Anyone who grew up in a small town can identify with the truism that “familiarity breeds contempt.” My hometown, while not terribly small, fits the model—we are fairly stunned when any of us makes good. I call it Small Town Syndrome. When you know a boy’s mama and daddy, the church he went to, and the house he grew up in, and when you attend school with him from kindergarten through twelfth grade, you feel able to quantify the limits of his potential with a fair level of accuracy. You know who will probably never amount to much, and when someone breaks out of your expectation, the shock is enough to fuel local gossip for years to come.

A friend of mine grew up in the same small town as a now-famous Hollywood actor. When I asked if there were any early indications of greatness, my friend said she recalled little about him other than that he was handsome and widely regarded by the local girls as a “terrible kisser.” (Now every time I see him kiss a woman on the silver screen, the romance of the moment is ruined as I search for any signs of revulsion on the face of his “kissee.”)

I suspect that all successful people have those in their past who regard their success with a vague sense of contempt, having “known them when.” And we can all relate in some measure to the experience of being discredited or undervalued by the people closest to us. Consider another target of Small Town Syndrome:

[Jesus] went away from there and came to his hometown, and his disciples followed him. And on the Sabbath he began to teach in the synagogue, and many who heard him were astonished, saying, “Where did this man get these things? What is the wisdom given to him? How are such mighty works done by his hands? Is not this the carpenter, the son of Mary and brother of James and Joses and Judas and Simon? And are not his sisters here with us?” And they took offense at him. And Jesus said to them, “A prophet is not without honor, except in his hometown and among his relatives and in his own household.” (Mark 6:1–4)

The people of Nazareth thought they knew Jesus. And in their familiarity, they held his teaching in contempt. They could not allow that he was anything more than they knew him to be. They believed their knowledge of who he was to be complete and accurate, and therefore found him easy to dismiss. They saw him as only a man, one whose measure they could take.

Knowing in Part

In the previous chapter we considered that God cannot be measured. Because we intend to learn more about God in this book, we must address how his limitlessness affects his knowability. Knowing who God is matters to us. It changes not only the way we think about him, but the way we think about ourselves. The knowledge of God and the knowledge of self always go hand in hand. In fact, there is no true knowledge of self apart from the knowledge of God. We cannot understand our human limitedness rightly until we see it compared to the limitlessness of God. By learning truth about him, we learn truth about ourselves. But how much do we know of him? Because he is limitless, the knowledge of who he is stretches to infinity.

God is incomprehensible. This does not mean that he is unknowable, but that he is unable to be fully known. It is the joyful duty, the delightful task of his children to spend their lives, both this one and the next, discovering who he is. According to Jesus, knowing God is the fundamental aim of life: “And this is eternal life, that they know you the only true God, and Jesus Christ whom you have sent” (John 17:3). We take pleasure in working to grow in our knowledge of him.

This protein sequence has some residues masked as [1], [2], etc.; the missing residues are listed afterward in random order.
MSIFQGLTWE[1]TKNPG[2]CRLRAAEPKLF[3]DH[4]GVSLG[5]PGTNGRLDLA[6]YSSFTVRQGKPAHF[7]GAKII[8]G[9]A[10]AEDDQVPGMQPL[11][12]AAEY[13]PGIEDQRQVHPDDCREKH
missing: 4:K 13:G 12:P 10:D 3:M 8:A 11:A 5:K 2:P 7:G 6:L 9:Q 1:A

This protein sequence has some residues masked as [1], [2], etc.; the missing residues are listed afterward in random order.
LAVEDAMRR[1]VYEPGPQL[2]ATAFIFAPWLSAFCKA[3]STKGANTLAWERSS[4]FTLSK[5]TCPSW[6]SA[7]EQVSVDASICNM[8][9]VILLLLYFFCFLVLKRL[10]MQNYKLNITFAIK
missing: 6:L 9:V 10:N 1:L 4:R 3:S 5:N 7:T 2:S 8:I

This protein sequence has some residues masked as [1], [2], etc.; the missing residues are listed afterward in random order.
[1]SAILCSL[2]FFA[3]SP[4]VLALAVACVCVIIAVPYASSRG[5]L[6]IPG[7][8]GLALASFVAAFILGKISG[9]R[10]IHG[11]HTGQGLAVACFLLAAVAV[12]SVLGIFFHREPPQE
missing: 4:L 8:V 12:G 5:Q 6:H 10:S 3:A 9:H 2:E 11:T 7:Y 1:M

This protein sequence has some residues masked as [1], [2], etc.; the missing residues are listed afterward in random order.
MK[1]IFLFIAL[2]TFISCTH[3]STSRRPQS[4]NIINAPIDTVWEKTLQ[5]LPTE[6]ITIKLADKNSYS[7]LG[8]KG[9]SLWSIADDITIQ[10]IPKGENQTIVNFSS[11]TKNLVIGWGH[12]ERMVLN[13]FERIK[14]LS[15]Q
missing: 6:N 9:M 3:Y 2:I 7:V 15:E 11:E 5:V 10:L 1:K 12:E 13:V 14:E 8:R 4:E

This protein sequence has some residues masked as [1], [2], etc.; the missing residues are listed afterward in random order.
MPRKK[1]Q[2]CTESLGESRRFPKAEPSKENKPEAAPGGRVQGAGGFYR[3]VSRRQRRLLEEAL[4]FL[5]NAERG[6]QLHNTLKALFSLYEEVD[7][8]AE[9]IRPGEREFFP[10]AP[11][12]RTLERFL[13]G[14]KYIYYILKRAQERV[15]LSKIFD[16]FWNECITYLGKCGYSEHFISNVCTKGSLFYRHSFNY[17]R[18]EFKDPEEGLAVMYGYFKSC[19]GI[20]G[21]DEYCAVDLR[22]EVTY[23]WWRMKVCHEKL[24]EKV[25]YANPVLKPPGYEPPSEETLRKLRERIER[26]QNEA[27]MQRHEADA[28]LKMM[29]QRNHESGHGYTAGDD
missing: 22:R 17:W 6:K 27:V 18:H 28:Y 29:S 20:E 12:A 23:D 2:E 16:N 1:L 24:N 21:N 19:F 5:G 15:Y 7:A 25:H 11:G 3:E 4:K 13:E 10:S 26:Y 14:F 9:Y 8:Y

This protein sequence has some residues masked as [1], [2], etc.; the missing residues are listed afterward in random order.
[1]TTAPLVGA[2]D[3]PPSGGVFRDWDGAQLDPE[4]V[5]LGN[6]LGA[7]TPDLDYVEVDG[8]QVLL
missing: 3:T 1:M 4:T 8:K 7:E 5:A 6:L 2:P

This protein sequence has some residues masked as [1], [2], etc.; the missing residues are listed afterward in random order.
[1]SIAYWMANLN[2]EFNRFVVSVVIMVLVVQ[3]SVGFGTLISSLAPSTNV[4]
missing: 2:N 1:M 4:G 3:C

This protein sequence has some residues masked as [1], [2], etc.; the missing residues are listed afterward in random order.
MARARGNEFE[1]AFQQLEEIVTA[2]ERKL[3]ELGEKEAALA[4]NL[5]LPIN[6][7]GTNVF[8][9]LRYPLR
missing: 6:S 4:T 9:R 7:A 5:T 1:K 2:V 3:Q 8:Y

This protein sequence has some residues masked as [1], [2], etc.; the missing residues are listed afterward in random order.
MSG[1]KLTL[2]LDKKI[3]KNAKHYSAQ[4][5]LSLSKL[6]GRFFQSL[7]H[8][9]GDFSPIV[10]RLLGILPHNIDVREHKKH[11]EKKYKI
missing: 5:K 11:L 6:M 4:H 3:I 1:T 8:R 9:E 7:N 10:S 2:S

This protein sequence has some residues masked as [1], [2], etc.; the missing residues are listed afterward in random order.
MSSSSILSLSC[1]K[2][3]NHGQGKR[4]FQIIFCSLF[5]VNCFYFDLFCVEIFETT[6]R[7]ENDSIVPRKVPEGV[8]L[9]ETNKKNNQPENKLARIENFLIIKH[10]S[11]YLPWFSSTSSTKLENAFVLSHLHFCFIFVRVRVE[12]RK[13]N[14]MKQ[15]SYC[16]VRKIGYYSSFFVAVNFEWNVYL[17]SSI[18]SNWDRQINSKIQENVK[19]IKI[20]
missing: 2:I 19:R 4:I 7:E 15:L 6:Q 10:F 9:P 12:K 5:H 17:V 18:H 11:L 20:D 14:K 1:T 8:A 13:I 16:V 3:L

The truth of who God is surrounds us. Romans 1 tells us that all people have some knowledge of God just by looking around at creation. The Grand Canyon paints the contours of his character in broad brush strokes; majesty, eternity, omnipotence all announce themselves to the naked eye. But the believer, indwelt with the Holy Spirit, receives even deeper knowledge of God, found within the pages of the Bible. The Scriptures sketch his character with a fine-tipped pen for those who have eyes to see, elaborating across sixty-six books the story of who he is, what he has done, and what he will yet do.

But even with these declarations, God cannot be fully known by humans. Christians have meditated on the nature and character of God for thousands of years. Volumes have been written about God, but their sum does not contain the fullness of his attributes. The human mind in its finiteness cannot fully comprehend or express an infinite God. Even the most intellectually gifted theologian will barely scratch the surface of understanding who God is. He is fully known only to himself.

Put another way, the only expert on God is God.

Jen Wilkin, None like Him: 10 Ways God Is Different from Us (and Why That’s a Good Thing) (Wheaton, IL: Crossway, 2016).

We have just released a new Bible Study on the topic None Like Him.

These lessons are available on Amazon, as well as a part of Good Questions Have Groups Talking Subscription Service. Like Netflix for Bible Lessons, one low subscription gives you access to all our lessons–thousands of them. For a medium-sized church, lessons are as little as $10 per teacher per year.

Each lesson consists of 20 or so ready-to-use questions that get groups talking. Answers are provided in the form of quotes from respected authors such as John Piper, Max Lucado and Beth Moore.

These lessons will save you time as well as provide deep insights from some of the great writers and thinkers from today and generations past. I also include quotes from the same commentaries that your pastor uses in sermon preparation.

Ultimately, the goal is to create conversations that change lives.